IF A Slovak citizen were diagnosed with the Ebola virus, he or she would be hospitalised at the Clinic of Infectology and Geographical Medicine in Bratislava, a specialised department dealing with infectious diseases including imported contagions, the Slovak Public Health Authority (ÚZV) informed the SITA newswire. An epidemic of this contagious disease has broken out in western Africa and experts have expressed concerns of further spreading.
A patient with suspected Ebola would be immediately hospitalised and put into isolation. If the diagnosis was confirmed, Slovakia would have to report its occurrence to the World Health Organization (WHO) and the European Centre for Disease Prevention and Control. Also it would be necessary to immediately search for and examine persons who were in contact with the Ebola-suffering patient. If a Slovak citizen were diagnosed with Ebola abroad, for example in Africa, his or her transport would be complicated as this would require an airplane and isolation of the patient on board, as well as consultations with the WHO and states whose air space the plane would pass through.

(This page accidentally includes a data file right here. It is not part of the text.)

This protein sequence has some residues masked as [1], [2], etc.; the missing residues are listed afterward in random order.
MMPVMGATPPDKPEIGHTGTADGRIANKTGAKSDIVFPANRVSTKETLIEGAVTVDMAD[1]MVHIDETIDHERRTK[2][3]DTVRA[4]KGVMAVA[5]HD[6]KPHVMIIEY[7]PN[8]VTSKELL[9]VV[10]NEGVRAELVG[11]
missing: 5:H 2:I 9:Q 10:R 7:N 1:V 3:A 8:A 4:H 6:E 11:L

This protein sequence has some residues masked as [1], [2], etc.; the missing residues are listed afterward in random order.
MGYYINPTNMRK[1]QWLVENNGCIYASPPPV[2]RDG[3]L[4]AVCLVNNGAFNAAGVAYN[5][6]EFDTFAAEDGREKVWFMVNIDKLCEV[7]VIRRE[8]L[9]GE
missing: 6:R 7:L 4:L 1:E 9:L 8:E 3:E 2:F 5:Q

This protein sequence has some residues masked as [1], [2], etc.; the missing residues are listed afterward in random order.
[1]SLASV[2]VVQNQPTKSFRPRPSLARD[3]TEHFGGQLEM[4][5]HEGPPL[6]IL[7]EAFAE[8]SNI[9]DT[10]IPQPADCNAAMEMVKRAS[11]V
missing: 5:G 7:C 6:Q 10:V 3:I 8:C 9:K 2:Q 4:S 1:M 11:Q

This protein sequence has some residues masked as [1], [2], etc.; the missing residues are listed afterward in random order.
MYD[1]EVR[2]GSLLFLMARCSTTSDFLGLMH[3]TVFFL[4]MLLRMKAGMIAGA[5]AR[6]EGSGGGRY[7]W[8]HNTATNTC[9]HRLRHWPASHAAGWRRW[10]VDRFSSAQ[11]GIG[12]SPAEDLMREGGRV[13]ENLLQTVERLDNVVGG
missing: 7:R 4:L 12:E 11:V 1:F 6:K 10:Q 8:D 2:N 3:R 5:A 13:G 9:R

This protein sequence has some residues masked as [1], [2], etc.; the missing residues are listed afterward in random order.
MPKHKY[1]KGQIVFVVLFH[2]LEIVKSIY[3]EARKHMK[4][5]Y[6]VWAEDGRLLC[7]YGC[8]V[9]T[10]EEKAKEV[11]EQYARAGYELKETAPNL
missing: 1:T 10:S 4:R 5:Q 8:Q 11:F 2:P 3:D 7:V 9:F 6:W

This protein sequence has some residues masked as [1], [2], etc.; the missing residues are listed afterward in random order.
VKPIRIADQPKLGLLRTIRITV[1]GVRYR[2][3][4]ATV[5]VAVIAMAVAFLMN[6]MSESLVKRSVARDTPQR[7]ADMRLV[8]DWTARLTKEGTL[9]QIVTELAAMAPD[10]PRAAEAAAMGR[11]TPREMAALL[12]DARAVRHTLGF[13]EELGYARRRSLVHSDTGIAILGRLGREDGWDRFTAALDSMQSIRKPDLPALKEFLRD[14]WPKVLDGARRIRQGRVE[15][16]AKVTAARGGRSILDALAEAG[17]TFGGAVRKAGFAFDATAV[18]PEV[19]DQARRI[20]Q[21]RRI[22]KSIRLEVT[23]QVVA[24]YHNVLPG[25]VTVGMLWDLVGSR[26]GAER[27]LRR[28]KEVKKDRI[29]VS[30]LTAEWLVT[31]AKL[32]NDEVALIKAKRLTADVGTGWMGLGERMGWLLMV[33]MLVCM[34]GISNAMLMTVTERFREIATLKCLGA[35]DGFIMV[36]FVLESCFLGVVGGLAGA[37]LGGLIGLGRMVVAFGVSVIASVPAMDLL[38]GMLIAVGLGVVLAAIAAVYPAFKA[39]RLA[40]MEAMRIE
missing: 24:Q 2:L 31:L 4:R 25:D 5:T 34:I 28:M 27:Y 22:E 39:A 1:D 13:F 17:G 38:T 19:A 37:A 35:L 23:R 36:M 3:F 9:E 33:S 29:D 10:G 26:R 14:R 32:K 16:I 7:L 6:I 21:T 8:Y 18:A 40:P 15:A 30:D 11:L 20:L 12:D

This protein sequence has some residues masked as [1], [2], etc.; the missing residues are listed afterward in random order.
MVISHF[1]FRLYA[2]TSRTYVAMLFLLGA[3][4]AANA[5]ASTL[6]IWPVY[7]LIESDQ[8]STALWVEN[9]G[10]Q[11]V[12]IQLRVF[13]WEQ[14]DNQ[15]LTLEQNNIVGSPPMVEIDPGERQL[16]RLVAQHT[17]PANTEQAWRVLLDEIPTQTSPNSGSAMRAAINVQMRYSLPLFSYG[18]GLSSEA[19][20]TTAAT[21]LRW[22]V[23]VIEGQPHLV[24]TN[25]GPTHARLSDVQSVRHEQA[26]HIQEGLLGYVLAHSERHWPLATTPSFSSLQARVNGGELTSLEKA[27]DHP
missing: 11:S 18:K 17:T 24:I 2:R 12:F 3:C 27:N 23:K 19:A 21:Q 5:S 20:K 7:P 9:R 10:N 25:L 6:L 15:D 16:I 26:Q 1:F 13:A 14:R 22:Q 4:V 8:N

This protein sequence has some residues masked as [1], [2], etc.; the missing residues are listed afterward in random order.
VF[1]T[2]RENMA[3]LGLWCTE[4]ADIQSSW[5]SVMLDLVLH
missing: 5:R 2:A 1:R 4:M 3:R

Even though the risk of catching Ebola, which is currently afflicting several African countries, is low in Europe for now, European countries including Slovakia have taken several preventive measures. The ÚZV has issued a leaflet about this haemorrhagic fever with the aim of prevention and increasing health awareness of citizens, the TASR newswire stated. The leaflet contains important information about the possible transmission and symptoms of Ebola virus, risks of contagion as well as recommendations for travellers who have returned from countries where Ebola has occurred. They should monitor their health for at least 21 days after their arrival, as this is the incubation period of the virus. First symptoms are the sudden onset of fever, fatigue, muscle pain, headache and sore throat. This is followed by vomiting, diarrhoea, rash, symptoms of impaired kidney and liver function, and in some cases, both internal and external bleeding (e.g. oozing from the gums, blood in the stools).
6. Oct 2014 at 0:00 | Compiled by Spectator staff